18.1.2 Managing Partition Tables Using parted


If any partition on the disk to be configured using parted is currently mounted, unmount it before running parted on the disk. Similarly, if any partition is being used as swap space, use the swapoff command to disable the partition.

Before running parted on a disk that contains data, first back up the data on to another disk or medium.

You can use the parted utility to label a disk, create a partition table, view an existing partition table, add partitions, change the size of partitions, and delete partitions. parted is more advanced than fdisk as it supports more disk label types, including GPT disks, and it implements a larger set of commands.

You can use parted interactively or you can specify commands as arguments. When you run parted interactively, you specify only the name of the disk device as an argument, for example:

# parted /dev/sda
GNU Parted 2.1
Using /dev/sda
Welcome to GNU Parted! Type 'help' to view a list of commands.

The print command displays the partition table:

(parted) print                                                            
Disk /dev/sda: 42.9GB
Sector size (logical/physical): 512B/512B
Partition Table: msdos

Number  Start   End     Size    Type     File system  Flags
 1      1049kB  525MB   524MB   primary  ext4         boot
 2      525MB   42.9GB  42.4GB  primary               lvm

The mklabel command creates a new partition table:

# parted /dev/sdd
GNU Parted 2.1
Using /dev/sda
Welcome to GNU Parted! Type 'help' to view a list of commands.
(parted) mklabel
New disk label type? gpt
Warning: The existing disk label on /dev/sdd will be destroyed
and all data on this disk will be lost. Do you want to continue?
Yes/No? y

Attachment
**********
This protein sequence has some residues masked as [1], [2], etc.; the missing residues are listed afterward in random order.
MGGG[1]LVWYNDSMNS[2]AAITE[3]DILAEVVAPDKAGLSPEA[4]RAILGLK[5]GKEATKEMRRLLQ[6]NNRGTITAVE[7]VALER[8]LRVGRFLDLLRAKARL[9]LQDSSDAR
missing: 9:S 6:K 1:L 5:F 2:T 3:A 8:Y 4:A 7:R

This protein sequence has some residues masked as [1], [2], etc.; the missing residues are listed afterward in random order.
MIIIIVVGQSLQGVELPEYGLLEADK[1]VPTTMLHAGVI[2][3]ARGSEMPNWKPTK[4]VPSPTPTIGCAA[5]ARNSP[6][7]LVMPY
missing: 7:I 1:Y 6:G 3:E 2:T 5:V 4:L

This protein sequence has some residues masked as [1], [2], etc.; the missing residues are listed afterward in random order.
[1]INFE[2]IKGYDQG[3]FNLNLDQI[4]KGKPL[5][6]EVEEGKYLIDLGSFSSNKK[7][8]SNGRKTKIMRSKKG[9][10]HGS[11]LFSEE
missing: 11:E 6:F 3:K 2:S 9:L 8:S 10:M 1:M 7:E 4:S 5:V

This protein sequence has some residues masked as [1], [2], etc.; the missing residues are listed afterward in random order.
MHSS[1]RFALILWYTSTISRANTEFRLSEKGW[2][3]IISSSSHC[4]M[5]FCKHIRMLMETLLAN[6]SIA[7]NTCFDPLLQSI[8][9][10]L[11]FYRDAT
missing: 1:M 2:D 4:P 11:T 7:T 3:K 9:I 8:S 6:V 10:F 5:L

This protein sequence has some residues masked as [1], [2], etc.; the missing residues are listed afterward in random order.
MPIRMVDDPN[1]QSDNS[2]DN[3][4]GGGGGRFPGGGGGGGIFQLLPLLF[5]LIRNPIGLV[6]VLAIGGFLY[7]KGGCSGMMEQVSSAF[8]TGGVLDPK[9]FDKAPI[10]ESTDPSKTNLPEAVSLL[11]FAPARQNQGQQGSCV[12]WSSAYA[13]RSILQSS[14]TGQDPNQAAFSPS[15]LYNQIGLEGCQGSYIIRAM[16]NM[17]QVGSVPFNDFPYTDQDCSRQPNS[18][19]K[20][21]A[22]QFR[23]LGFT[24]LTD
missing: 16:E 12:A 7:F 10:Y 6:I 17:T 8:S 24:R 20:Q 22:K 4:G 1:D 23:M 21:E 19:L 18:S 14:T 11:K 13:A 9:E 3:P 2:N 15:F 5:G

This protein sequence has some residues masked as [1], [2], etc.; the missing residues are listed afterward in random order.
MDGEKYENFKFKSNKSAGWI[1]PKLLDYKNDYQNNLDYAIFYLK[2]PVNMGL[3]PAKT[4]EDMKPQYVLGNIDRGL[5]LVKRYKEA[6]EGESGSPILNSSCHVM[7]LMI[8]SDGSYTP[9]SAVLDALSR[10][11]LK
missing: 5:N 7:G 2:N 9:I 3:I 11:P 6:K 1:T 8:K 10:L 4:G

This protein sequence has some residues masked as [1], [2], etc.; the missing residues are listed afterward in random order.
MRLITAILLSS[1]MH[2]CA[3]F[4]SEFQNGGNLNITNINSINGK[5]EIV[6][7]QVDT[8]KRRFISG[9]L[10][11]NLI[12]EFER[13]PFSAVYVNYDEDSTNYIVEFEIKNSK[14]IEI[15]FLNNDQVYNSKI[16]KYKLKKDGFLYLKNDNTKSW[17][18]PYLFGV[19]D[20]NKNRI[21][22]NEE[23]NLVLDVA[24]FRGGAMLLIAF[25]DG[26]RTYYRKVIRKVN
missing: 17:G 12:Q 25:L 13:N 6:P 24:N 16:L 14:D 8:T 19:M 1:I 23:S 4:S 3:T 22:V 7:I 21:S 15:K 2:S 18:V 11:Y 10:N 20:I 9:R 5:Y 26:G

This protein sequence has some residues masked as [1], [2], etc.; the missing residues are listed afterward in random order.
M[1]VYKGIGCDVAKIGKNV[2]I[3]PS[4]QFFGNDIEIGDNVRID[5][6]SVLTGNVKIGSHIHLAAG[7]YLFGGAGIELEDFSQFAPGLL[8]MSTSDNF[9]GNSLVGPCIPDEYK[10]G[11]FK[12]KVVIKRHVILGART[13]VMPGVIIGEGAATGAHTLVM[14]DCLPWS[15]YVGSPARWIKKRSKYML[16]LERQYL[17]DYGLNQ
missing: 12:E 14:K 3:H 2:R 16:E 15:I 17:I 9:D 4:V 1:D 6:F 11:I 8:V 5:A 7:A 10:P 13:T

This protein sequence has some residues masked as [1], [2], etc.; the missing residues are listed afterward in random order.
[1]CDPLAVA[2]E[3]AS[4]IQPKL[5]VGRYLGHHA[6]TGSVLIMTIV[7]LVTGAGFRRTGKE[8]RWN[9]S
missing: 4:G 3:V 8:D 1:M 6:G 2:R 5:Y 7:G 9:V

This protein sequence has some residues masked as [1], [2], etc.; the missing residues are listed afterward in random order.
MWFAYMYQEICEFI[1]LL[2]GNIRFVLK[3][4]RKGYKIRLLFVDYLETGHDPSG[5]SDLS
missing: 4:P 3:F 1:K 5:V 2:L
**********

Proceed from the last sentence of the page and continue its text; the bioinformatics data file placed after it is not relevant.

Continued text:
Typically, you would set the disk label type to gpt or msdos for an Oracle Linux system, depending on whether the disk device supports GPT. You are prompted to confirm that you want to overwrite the existing disk label.

The mkpart command creates a new partition:

(parted) mkpart
Partition name? []? <Enter>
File system type? [ext2]? ext4
Start? 1
End? 5GB

For disks with an msdos label, you are also prompted to enter the partition type, which can be primary, extended, or logical. The file system type is typically set to one of fat16, fat32, ext4, or linux-swap for an Oracle Linux system. If you are going to create an btrfs, ext*, ocfs2, or xfs file system on the partition, specify ext4. Unless you specify units such as GB for gigabytes, the start and end offsets of a partition are assumed to be in megabytes. To specify the end of the disk for End, enter a value of -0.

To display the new partition, use the print command:

(parted) print
Number   Start   End     Size    File system  Name  Flags
1        1049kB  5000MB  4999MB  ext4

To exit parted, enter quit.


parted commands such as mklabel and mkpart commit the changes to disk immediately. Unlike fdisk, you do not have the option of quitting without saving your changes.

For more information, see the parted(8) manual page or enter info parted to view the online user manual.